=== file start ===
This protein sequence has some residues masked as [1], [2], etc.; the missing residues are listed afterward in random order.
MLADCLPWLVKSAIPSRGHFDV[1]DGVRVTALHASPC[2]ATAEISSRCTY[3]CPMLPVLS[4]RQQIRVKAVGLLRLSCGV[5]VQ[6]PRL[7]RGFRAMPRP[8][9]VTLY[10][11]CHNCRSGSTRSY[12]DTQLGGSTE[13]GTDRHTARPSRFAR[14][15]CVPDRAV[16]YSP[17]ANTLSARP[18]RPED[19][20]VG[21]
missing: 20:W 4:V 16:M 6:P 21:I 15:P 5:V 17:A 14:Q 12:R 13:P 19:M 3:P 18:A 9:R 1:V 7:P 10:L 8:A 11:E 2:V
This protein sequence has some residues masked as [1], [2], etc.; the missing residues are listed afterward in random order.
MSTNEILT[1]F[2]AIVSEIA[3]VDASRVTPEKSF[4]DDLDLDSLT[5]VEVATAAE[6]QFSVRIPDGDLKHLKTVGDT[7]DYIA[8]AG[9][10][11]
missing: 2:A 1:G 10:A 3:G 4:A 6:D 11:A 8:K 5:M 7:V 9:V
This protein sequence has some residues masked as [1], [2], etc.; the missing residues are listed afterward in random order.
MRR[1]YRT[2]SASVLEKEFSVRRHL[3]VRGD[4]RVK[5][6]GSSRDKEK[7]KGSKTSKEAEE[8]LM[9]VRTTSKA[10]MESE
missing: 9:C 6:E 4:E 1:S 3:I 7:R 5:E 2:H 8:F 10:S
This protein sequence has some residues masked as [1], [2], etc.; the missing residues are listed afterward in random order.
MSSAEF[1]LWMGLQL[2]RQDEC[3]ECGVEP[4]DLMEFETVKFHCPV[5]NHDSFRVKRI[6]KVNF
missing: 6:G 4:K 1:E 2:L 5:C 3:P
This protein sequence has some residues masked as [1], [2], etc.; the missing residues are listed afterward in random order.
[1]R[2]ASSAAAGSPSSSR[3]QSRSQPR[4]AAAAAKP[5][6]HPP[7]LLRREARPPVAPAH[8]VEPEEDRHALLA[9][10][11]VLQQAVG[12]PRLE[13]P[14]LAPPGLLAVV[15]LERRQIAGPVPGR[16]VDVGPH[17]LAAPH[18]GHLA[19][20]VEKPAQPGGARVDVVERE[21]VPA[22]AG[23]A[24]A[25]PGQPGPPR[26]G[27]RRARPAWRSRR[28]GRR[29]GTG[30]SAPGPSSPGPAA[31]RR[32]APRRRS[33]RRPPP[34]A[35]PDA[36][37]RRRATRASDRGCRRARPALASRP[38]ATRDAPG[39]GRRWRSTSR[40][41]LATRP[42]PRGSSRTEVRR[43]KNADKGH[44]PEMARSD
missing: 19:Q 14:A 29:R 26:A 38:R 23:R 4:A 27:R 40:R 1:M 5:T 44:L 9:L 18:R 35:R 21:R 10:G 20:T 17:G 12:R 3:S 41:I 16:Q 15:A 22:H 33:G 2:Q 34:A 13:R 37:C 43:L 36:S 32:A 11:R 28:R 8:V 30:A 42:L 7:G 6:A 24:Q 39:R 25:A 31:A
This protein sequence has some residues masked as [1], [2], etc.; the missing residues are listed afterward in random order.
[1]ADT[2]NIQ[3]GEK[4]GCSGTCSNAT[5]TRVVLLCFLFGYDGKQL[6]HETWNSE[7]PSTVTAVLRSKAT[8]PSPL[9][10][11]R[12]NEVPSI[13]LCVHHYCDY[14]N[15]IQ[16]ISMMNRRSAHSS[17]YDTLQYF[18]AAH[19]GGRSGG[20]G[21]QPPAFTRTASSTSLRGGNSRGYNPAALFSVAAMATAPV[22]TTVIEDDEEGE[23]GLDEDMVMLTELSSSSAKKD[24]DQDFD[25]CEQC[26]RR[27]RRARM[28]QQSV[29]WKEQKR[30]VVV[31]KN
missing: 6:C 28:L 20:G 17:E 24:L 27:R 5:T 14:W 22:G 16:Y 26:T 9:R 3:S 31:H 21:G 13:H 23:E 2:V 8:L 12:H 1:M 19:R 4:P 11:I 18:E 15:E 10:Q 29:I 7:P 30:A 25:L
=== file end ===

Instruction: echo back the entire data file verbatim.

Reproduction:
This protein sequence has some residues masked as [1], [2], etc.; the missing residues are listed afterward in random order.
MLADCLPWLVKSAIPSRGHFDV[1]DGVRVTALHASPC[2]ATAEISSRCTY[3]CPMLPVLS[4]RQQIRVKAVGLLRLSCGV[5]VQ[6]PRL[7]RGFRAMPRP[8][9]VTLY[10][11]CHNCRSGSTRSY[12]DTQLGGSTE[13]GTDRHTARPSRFAR[14][15]CVPDRAV[16]YSP[17]ANTLSARP[18]RPED[19][20]VG[21]
missing: 20:W 4:V 16:M 6:P 21:I 15:P 5:V 17:A 14:Q 12:R 13:P 19:M 3:P 18:A 9:R 1:V 7:P 10:L 8:A 11:E 2:V
This protein sequence has some residues masked as [1], [2], etc.; the missing residues are listed afterward in random order.
MSTNEILT[1]F[2]AIVSEIA[3]VDASRVTPEKSF[4]DDLDLDSLT[5]VEVATAAE[6]QFSVRIPDGDLKHLKTVGDT[7]DYIA[8]AG[9][10][11]
missing: 2:A 1:G 10:A 3:G 4:A 6:D 11:A 8:K 5:M 7:V 9:V
This protein sequence has some residues masked as [1], [2], etc.; the missing residues are listed afterward in random order.
MRR[1]YRT[2]SASVLEKEFSVRRHL[3]VRGD[4]RVK[5][6]GSSRDKEK[7]KGSKTSKEAEE[8]LM[9]VRTTSKA[10]MESE
missing: 9:C 6:E 4:E 1:S 3:I 7:R 5:E 2:H 8:F 10:S
This protein sequence has some residues masked as [1], [2], etc.; the missing residues are listed afterward in random order.
MSSAEF[1]LWMGLQL[2]RQDEC[3]ECGVEP[4]DLMEFETVKFHCPV[5]NHDSFRVKRI[6]KVNF
missing: 6:G 4:K 1:E 2:L 5:C 3:P
This protein sequence has some residues masked as [1], [2], etc.; the missing residues are listed afterward in random order.
[1]R[2]ASSAAAGSPSSSR[3]QSRSQPR[4]AAAAAKP[5][6]HPP[7]LLRREARPPVAPAH[8]VEPEEDRHALLA[9][10][11]VLQQAVG[12]PRLE[13]P[14]LAPPGLLAVV[15]LERRQIAGPVPGR[16]VDVGPH[17]LAAPH[18]GHLA[19][20]VEKPAQPGGARVDVVERE[21]VPA[22]AG[23]A[24]A[25]PGQPGPPR[26]G[27]RRARPAWRSRR[28]GRR[29]GTG[30]SAPGPSSPGPAA[31]RR[32]APRRRS[33]RRPPP[34]A[35]PDA[36][37]RRRATRASDRGCRRARPALASRP[38]ATRDAPG[39]GRRWRSTSR[40][41]LATRP[42]PRGSSRTEVRR[43]KNADKGH[44]PEMARSD
missing: 19:Q 14:A 29:R 26:A 38:R 23:R 4:A 27:R 40:R 1:M 5:T 44:L 9:L 18:R 35:R 21:R 10:G 20:T 17:G 12:R 3:S 41:I 16:Q 15:A 22:H 33:G 2:Q 34:A 13:R 37:C 43:L 36:S 32:A 11:R 28:R 8:V 30:A 42:L 7:G 6:A 24:Q 39:R 25:A 31:A
This protein sequence has some residues masked as [1], [2], etc.; the missing residues are listed afterward in random order.
[1]ADT[2]NIQ[3]GEK[4]GCSGTCSNAT[5]TRVVLLCFLFGYDGKQL[6]HETWNSE[7]PSTVTAVLRSKAT[8]PSPL[9][10][11]R[12]NEVPSI[13]LCVHHYCDY[14]N[15]IQ[16]ISMMNRRSAHSS[17]YDTLQYF[18]AAH[19]GGRSGG[20]G[21]QPPAFTRTASSTSLRGGNSRGYNPAALFSVAAMATAPV[22]TTVIEDDEEGE[23]GLDEDMVMLTELSSSSAKKD[24]DQDFD[25]CEQC[26]RR[27]RRARM[28]QQSV[29]WKEQKR[30]VVV[31]KN
missing: 6:C 28:L 20:G 17:E 24:L 27:R 5:T 14:W 22:G 16:Y 26:T 9:R 3:S 31:H 21:G 13:H 23:E 2:V 8:L 12:H 1:M 19:R 4:P 11:I 18:E 15:E 10:Q 29:I 7:P 30:A 25:L